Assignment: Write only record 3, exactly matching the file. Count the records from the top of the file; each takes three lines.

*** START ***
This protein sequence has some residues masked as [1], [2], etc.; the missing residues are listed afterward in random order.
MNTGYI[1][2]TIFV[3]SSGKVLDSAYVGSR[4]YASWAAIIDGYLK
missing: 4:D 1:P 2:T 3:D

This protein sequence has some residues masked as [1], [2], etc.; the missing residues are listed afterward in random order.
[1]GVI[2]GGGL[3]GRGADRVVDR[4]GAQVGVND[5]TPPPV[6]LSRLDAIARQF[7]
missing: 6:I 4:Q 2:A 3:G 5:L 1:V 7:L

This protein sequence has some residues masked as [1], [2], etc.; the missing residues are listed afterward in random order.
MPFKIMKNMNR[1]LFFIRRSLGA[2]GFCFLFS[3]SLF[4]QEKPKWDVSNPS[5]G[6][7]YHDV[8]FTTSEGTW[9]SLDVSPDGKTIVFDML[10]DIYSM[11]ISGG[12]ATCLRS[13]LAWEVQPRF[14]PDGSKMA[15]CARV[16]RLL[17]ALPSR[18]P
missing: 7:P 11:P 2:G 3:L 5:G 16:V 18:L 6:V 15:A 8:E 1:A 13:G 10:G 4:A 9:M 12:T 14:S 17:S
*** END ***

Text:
This protein sequence has some residues masked as [1], [2], etc.; the missing residues are listed afterward in random order.
MPFKIMKNMNR[1]LFFIRRSLGA[2]GFCFLFS[3]SLF[4]QEKPKWDVSNPS[5]G[6][7]YHDV[8]FTTSEGTW[9]SLDVSPDGKTIVFDML[10]DIYSM[11]ISGG[12]ATCLRS[13]LAWEVQPRF[14]PDGSKMA[15]CARV[16]RLL[17]ALPSR[18]P
missing: 7:P 11:P 2:G 3:L 5:G 16:V 18:L 6:V 15:A 8:E 1:A 13:G 10:G 4:A 9:M 12:T 14:S 17:S